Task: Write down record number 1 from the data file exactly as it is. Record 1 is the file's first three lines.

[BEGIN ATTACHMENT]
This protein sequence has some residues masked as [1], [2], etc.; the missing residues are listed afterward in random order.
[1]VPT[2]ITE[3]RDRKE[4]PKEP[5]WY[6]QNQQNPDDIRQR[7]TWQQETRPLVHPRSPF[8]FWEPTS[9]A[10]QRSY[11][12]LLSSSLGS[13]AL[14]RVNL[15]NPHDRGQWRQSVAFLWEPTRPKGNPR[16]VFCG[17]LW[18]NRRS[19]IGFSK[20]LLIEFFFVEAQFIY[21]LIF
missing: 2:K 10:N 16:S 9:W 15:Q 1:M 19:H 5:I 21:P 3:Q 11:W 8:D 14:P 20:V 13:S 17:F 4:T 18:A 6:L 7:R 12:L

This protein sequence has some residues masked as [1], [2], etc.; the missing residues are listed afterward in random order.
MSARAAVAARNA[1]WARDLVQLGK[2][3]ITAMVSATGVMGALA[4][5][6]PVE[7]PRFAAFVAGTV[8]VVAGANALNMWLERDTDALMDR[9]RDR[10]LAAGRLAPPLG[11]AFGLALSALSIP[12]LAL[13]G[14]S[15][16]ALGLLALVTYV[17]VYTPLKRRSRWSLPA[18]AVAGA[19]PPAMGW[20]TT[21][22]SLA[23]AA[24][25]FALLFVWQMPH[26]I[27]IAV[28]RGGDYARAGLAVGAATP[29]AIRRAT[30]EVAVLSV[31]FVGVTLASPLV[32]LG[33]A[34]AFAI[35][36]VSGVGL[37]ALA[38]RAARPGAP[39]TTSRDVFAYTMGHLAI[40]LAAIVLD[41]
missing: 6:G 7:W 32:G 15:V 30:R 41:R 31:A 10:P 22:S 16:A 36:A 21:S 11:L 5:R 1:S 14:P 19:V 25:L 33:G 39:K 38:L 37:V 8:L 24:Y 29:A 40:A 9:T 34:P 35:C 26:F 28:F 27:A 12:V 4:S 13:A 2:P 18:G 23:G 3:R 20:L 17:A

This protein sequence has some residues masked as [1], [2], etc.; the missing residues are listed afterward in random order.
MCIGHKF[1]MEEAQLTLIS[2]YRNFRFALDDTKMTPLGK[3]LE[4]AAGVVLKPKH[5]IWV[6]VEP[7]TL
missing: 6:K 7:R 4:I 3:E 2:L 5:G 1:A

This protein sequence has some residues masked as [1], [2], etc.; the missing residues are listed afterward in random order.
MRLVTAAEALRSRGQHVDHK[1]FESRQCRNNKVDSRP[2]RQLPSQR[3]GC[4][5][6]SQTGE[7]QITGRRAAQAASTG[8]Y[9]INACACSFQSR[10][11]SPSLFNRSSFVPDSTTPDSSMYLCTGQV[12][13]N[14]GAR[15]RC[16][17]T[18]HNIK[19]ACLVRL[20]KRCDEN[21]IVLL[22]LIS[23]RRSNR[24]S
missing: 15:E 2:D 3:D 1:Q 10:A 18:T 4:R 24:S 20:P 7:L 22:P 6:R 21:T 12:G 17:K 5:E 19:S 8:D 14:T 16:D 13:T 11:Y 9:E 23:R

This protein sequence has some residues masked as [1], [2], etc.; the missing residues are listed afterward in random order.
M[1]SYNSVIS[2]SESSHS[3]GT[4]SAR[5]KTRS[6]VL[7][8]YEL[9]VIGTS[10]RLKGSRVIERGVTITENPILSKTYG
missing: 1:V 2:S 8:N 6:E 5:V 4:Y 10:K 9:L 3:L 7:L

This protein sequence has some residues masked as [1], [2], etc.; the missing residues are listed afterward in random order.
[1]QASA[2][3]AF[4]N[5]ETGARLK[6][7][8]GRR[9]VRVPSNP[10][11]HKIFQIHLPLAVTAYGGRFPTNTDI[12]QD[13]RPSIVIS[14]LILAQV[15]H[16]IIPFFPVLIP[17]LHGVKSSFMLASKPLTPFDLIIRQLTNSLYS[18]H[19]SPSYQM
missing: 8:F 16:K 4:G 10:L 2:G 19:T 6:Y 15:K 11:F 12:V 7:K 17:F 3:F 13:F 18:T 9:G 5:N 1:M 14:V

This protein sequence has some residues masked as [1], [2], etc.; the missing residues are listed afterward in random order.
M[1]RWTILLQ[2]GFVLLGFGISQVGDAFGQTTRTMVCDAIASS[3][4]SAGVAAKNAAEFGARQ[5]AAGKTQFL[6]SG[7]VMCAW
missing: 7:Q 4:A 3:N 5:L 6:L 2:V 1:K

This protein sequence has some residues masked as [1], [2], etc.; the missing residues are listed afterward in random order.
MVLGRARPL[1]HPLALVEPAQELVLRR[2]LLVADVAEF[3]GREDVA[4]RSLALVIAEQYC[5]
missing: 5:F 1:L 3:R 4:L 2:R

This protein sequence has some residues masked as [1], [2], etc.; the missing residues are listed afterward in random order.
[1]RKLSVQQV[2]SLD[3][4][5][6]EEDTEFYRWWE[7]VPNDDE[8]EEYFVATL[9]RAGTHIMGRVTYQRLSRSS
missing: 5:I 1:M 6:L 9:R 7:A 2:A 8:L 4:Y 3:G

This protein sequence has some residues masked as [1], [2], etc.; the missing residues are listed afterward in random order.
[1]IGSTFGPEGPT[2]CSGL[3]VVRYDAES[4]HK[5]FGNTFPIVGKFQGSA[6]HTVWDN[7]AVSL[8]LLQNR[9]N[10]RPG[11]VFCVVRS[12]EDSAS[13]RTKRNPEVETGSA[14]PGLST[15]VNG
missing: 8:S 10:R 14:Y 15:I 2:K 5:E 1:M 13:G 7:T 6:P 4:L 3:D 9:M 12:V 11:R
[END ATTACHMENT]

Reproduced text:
This protein sequence has some residues masked as [1], [2], etc.; the missing residues are listed afterward in random order.
[1]VPT[2]ITE[3]RDRKE[4]PKEP[5]WY[6]QNQQNPDDIRQR[7]TWQQETRPLVHPRSPF[8]FWEPTS[9]A[10]QRSY[11][12]LLSSSLGS[13]AL[14]RVNL[15]NPHDRGQWRQSVAFLWEPTRPKGNPR[16]VFCG[17]LW[18]NRRS[19]IGFSK[20]LLIEFFFVEAQFIY[21]LIF
missing: 2:K 10:N 16:S 9:W 15:Q 1:M 19:H 5:I 21:P 3:Q 11:W 8:D 14:P 20:V 13:S 17:F 4:T 18:A 6:L 7:R 12:L